“Jew me down”: Was that really said on the House floor?
Yes. And if you haven’t seen it by now, as a public service, you can find the video here courtesy of boingboing. State Representative (OK-Republican) Dennis Johnson probably never thought his speech to a seemingly lightly populated House of Representatives floor would make such a splash. But racial slurs in our ‘caught-on-tape’ society are likely to go viral when the speaker is a public figure. Representative Johnson made what appeared to many to be an insincere apology, or bizarre, or worse (“I apologize to the Jews. They’re good small businessmen as well”) on the floor when the slur was brought to his attention and then later apologized more formally.
“It just came out of one of the wrinkles of my brain and it was not something that was intentional. I certainly didn’t mean to offend anyone and I apologize for the folks I did offend. It is a comment that should never be made. I will never do it again.”
Of course, Representative Johnson is not alone. Just a couple of months ago, US Representative Don Young (AK-Republican) apologized for using the term “wetbacks” while referring to migrant workers. He “meant no disrespect” he said later.
It often happens in unguarded moments when people are speaking extemporaneously rather than from prepared (and vetted) remarks. We hear about it a lot. Mel Gibson. Michael Richards, known to many of us as Kramer on Seinfeld. John Mayer. Our celebrity list would not be complete without Charlie Sheen. Reading through all the hateful and toxic things people say when they are not paying attention or are intoxicated is very disturbing. But the reality is that most of us simply react to this as though it is what they really think. Deep down. Unguarded. And we do not forget it. And we do not trust them to treat anyone with respect and sincerity.
So what if your client has made a horribly racist statement that is captured on tape and perhaps even gone viral and been preserved by a service like boingboing.net? You can’t unring that bell. But you can mitigate. Or at least you can try if your client is not a repeat offender and is sincere about wanting to make things right.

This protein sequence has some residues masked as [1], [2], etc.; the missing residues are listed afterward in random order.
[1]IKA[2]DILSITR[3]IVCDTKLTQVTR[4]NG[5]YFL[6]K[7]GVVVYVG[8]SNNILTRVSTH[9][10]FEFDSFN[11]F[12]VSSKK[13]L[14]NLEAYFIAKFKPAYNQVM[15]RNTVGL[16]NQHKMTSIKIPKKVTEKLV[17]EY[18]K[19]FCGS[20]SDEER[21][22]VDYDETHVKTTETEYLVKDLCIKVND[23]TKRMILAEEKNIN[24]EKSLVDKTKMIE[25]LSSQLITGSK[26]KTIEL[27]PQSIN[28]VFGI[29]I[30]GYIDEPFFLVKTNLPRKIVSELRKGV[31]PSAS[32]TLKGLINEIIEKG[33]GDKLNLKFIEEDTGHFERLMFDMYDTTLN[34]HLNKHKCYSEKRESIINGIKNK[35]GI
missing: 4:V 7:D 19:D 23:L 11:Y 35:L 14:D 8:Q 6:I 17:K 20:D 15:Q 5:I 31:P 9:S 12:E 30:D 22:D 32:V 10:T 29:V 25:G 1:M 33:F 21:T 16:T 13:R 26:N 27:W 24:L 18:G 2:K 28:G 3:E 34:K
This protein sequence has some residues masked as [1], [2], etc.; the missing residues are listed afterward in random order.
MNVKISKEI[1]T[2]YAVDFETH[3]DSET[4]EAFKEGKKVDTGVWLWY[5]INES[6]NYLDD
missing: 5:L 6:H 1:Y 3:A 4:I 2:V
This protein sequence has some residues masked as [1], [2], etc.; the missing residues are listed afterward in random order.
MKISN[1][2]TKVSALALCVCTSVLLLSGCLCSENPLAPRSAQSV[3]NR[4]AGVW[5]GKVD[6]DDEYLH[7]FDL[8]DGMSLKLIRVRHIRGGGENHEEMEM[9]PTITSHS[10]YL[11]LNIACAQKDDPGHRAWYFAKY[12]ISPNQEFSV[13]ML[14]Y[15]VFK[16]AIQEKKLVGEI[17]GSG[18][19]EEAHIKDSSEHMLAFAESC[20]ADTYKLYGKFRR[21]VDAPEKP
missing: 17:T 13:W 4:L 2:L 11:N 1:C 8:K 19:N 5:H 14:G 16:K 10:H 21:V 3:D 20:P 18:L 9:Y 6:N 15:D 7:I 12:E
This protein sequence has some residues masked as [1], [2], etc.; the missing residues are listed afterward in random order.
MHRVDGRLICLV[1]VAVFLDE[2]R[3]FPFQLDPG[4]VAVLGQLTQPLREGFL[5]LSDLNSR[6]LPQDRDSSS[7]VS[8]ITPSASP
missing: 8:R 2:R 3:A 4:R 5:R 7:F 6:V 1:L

Apologize: And do it sincerely. We’ve written about apology here a number of times. There are ways to do it right and lots of examples of how to make a mess of it. Recently, Reese Witherspoon drank too much and threatened a police officer pulling over her husband for a DUI. She came across as an entitled, narcissistic brat (although not racist). It just isn’t her image. And she has apologized profusely and sincerely.
“But I do want to say, I clearly had one drink too many and I am deeply embarrassed about the things I said,” the actress said in a statement. “It was definitely a scary situation and I was frightened for my husband, but that is no excuse. I was disrespectful to the officer who was just doing his job. I have nothing but respect for the police and I’m very sorry for my behavior.”
While Ms. Witherspoon probably had more than one drink too many–this apology is a good one. She acknowledges her behavior, takes responsibility, and apologizes for what she did and said. And then she withdrew from the public eye and cancelled appearances for a while to give herself time (and the rest of us time) to step back a bit from what was a very unattractive glimpse of a woman typically presented as a nice person. Her visit to celebrity purgatory will be brief.
Blame alcohol or drugs: When your client is more of a Mel Gibson or Charlie Sheen than a Reese Witherspoon–you can try to blame alcohol and/or drugs for the racist spew. An apology from your client would not be credible, but a disease process and a sincere admission to rehab might. Of course, the public is often suspicious of treks to rehab and quick to see that move as one to deflect personal responsibility for one’s actions. In these cases, issuing a statement may be more beneficial than your client making a statement in person. You can control what is in a written statement.
Whether it’s racist phrases by politicians, racist speech assaults, drunken threats, or efforts to intimidate by celebrities–the reality now is that bad behavior is harder and harder to keep quiet. Your task is to get out in front with the right message and the right tone, and contain the harm to your client’s credibility and perhaps to their career.